NRL News

Celebrating Children with Down Syndrome on World Down Syndrome day

by | Mar 20, 2017

By Matthew Wagner

March 21st is World Down Syndrome day. It is an opportunity to celebrate children with Down Syndrome and recognize that it is not a disease or a disability, just a difference that should be respected.

I remember my experience with Down Syndrome. My wife was pregnant with our first child, and we couldn’t be more excited. We were already planning a Pittsburgh Steelers themed nursery and could not wait. We had just found out we were having a boy, and had a follow-up with the doctor.

The doctor gravely informed us that our child had a club foot, and that could be a sign of him having Down syndrome. He was recommending we go for additional tests so we could decide what we wanted to do.

Talk about a shocker…we weren’t sure what to do. After a discussion of the benefits and drawbacks of the additional testing, I looked at my wife and told her if she wanted to have the test, we would, but that I wasn’t sure what the point was…whether our child had Down syndrome or not, he was going to be loved and cherished.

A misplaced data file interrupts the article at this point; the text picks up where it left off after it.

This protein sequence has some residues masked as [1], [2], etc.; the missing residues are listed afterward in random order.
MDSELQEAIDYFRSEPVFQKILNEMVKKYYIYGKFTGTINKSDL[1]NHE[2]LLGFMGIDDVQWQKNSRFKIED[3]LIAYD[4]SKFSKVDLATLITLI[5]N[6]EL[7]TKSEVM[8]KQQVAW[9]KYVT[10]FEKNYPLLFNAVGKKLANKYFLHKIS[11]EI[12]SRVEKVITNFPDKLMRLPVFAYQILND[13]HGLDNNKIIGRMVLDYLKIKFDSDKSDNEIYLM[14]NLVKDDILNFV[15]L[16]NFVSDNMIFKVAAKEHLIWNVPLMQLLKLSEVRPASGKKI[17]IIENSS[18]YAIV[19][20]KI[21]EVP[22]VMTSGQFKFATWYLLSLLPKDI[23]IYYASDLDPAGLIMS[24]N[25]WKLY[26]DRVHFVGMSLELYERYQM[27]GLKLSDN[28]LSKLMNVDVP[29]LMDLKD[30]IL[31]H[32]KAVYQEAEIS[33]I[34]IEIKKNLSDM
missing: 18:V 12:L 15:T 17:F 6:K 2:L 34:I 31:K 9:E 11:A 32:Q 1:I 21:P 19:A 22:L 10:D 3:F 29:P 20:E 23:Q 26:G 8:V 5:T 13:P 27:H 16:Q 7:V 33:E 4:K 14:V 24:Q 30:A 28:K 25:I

Ultimately we decided not to have the test, and a few months later we were blessed with a healthy baby boy who happened to have club foot. That baby boy will turn 11 four days after World Down Syndrome Day, and you wouldn’t know he had club foot by looking at him (see above for his 2015 soccer picture).

Now, I do not have any issue with parents who decide to get additional testing. I can understand the impulse to know as much as possible about the new life you are beginning. What is concerning is the number of people who determine their child may have Down syndrome, or any of the other “abnormalities” the testing finds and decide to have an abortion which will kill their baby.

On World Down Syndrome day, I encourage you to take a minute and get to know a child with Down syndrome. Consider that he or she is one of as few as 7% whose parents decided they were going to love their child no matter what, and they were going to give him or her an opportunity to live life to its fullest.

Editor’s note. The appeared on the blog of the Pennsylvania Pro-Life Federation and is reposted with permission.

Categories: Down Syndrome